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Brazilian Zouk History and Styles

| Filed Under: Events At Spotlight First Person Learning

Brazilian Zouk is a relatively new dance compared to some.  For instance, the Cha Cha Cha has been around since the 1950's.  That's almost 70 years.  Lindy Hop has been around for almost 90 years!  Zouk is just a baby in comparison.  It has only been around for 20-30 years.  Right now, Zouk has a following in most major cities across the US, especially on the coasts.  As it is getting more popular, it is being added to the roster at major dance festivals around the world.  Workshops and social dancing rooms for Zouk were just added to the Reno Latin Dance Festival earlier this year.  There are even exclusive weekend festivals dedicated to all things Zouk.  In California, there are pretty big scenes in Los Angeles and the San Francisco Bay Area.  As history has been known to repeat itself, it must only be a matter of time before Sacramento is on board too!

A Bit of History

It all started with Lambada.  Now if you were in middle school in the 80's like me, you may remember a movie called, "Lambada: The Forbidden Dance" coming out in '89.  I remember it was about dancing really close, it looked really cheesy, and of course I wasn't allowed to watch it.  Little did I know, it would give rise to this great dance that I love!  Lambada was actually a very popular social dance in Brazilian night clubs back in the 80's.  In the 90's lambada music started to go away.  Dancers, being the resourceful humans that we are, turned to other music including zouk from the Caribbean.  Of course the lambada that they were doing at the time had to be adapted for the different rhythm and boom!  Brazilian Zouk is born!  It is called Brazilian Zouk to differentiate it from Caribbean zouk which is related but a completely different style of dance.   Lambada is also still around.  It is just not as widely popular any more.

A Bit on Styles

There are 3 main styles of Zouk: Lamba-zouk, traditional or rio style zouk, and modern or neo-zouk.  Zouktheworld.com explains the 3 styles this way:

  • Lambazouk (or zouk-lambada or Porto Seguro style) has the closest connection to lambada. Lambazouk dancers use 1-2-3 (or quick-quick-slow) rhythm and dance to a more upbeat music. The dance incorporates the accents of the music with hip movements, deep dips, whip-like head movements and fast turns. Exchanging partners mid-song, leading with only visual contact and strong positive energy are typical for lambazouk.

  • Traditional zouk (or Rio style zouk) is a more sensual, romantic and dramatic style of Brazilian zouk. The dancers use the slow-quick-quick rhythm, marking ‘tum’ beat in the zouk music. It is common to not use only the rhythm but also the pauses, melody and lyrics in the dance as well as utilize different dynamics in the timing. Moves such as body rolls and extensions are typical as well as movements influenced by jazz, ballet and contemporary dance.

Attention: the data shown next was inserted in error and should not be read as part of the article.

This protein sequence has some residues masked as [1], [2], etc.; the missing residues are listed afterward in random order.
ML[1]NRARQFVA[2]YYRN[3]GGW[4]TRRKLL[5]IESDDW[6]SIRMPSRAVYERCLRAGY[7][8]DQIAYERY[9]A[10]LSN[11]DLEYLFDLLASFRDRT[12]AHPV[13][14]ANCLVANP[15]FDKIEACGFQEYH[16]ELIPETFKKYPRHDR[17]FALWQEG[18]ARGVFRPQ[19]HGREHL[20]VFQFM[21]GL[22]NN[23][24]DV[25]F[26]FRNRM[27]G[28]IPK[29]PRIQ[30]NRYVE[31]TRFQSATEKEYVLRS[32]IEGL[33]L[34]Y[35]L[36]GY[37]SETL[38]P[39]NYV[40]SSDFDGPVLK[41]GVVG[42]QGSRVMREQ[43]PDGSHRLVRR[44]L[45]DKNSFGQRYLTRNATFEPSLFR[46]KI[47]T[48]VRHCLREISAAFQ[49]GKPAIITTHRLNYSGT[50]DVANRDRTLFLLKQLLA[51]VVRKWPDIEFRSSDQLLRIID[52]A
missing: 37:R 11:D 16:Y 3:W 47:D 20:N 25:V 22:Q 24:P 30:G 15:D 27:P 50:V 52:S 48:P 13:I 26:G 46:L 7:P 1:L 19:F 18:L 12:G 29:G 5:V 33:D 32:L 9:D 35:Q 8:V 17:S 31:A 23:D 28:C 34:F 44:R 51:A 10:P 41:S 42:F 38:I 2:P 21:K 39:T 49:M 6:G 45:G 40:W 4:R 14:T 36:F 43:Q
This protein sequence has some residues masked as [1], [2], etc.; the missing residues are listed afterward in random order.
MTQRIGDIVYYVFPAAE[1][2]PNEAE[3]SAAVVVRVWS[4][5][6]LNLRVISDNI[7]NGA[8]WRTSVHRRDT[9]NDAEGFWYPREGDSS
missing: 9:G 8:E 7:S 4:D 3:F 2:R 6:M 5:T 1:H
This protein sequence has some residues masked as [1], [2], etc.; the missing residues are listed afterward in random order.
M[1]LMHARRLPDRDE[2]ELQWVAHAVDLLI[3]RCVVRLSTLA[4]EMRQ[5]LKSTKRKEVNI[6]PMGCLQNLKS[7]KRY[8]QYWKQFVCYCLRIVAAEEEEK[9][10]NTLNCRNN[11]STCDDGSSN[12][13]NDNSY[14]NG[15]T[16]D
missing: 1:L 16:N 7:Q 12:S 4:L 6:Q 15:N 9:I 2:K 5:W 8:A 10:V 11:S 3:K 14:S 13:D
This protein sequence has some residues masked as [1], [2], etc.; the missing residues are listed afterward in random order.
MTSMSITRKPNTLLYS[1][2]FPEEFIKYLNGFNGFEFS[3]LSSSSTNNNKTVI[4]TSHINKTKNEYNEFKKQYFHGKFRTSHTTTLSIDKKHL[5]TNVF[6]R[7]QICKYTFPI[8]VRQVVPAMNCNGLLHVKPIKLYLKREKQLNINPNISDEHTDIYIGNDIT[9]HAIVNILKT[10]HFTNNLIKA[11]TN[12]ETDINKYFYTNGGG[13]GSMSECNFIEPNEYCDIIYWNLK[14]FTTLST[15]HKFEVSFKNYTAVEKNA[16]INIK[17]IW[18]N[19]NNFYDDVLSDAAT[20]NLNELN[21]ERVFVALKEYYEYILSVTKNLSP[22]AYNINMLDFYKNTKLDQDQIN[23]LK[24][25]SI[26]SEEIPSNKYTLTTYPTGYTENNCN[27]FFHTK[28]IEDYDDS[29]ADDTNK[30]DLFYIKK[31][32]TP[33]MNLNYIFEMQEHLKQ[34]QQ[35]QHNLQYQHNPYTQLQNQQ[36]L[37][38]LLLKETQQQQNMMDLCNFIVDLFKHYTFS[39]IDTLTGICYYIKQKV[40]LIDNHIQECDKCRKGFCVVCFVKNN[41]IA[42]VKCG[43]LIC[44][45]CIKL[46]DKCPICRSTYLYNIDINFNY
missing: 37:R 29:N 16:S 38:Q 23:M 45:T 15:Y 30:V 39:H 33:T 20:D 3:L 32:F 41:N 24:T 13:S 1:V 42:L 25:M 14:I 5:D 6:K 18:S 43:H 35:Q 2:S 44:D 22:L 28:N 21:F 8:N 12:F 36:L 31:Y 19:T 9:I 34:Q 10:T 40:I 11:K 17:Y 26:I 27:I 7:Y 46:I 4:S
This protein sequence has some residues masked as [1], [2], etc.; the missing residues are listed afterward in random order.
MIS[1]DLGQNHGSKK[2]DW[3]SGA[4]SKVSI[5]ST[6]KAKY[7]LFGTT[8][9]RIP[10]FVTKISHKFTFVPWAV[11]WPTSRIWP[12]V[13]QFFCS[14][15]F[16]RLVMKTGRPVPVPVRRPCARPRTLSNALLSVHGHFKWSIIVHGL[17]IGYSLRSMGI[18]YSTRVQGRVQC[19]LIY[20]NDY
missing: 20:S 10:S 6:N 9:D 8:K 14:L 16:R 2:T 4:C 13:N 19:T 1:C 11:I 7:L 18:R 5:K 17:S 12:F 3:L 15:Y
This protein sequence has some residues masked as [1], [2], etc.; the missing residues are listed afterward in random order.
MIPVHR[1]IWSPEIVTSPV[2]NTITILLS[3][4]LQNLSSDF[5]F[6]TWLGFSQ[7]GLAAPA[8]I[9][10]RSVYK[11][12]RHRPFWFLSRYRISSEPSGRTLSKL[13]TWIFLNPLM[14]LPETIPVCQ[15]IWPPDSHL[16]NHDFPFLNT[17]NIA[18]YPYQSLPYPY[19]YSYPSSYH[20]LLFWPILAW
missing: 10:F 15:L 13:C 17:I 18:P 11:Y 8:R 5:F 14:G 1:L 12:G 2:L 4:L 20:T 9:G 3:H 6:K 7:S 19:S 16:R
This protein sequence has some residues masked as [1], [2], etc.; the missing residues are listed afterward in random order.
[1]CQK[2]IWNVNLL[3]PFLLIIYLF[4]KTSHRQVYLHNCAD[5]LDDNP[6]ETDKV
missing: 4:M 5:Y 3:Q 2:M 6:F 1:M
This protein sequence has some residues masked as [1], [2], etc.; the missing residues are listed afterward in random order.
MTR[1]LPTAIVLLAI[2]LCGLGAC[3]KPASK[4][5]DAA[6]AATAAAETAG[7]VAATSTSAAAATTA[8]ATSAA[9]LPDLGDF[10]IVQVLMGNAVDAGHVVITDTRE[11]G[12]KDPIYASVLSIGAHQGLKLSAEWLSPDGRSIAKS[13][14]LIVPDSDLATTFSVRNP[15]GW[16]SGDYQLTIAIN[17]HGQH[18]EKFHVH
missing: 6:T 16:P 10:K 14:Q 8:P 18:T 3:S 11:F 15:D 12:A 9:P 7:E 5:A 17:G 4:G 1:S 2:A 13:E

• Modern zouk (or Neo zouk) is a highly diverse group that sums up the latest variants of Brazilian zouk. This includes styles influenced by hiphop, street dance, belly dancing, contemporary dance, modern dance and salsa, among others. The timing is based on slow-quick-quick rhythm or contratempo. There can be long breaks in the footwork, with dancers staying on the spot, using only body movements, torsions and counterbalance to paint a picture of the music.

PSA:  Please note that the people featured in these videos are professionals and in some cases are in close personal relationships with the person they are dancing with.  In any dance, no matter how close you see professionals dance together, you can choose differently.  It is usually the follower who chooses how close they would like to dance with their leader.  And out of respect for your fellow humans, the leaders should respect the space.  🙂

Each style has something to offer beginner dancers and seasoned dancers alike.  I think most people will have greater success with this dance starting out with traditional Zouk to learn their basics.  The traditional style tends to be danced slower and has the simpler, more straightforward moves that are accessible to most people.  As a dance instructor it is important to me that my students can get out onto the dance floor right away if they would like.  Learning a few basics in any dance is a great way to do that!  If you would like to get started, I'm teaching a beginning Zouk series starting on February 6th, 6:30pm.  You can click the link for more information.  Let us know if you can make it!  https://www.facebook.com/events/158961521412737/

See you on the dance floor!

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Spotlight Ballroom 2534 Industrial Blvd. Suite 150 West Sacramento, CA 916-649-3269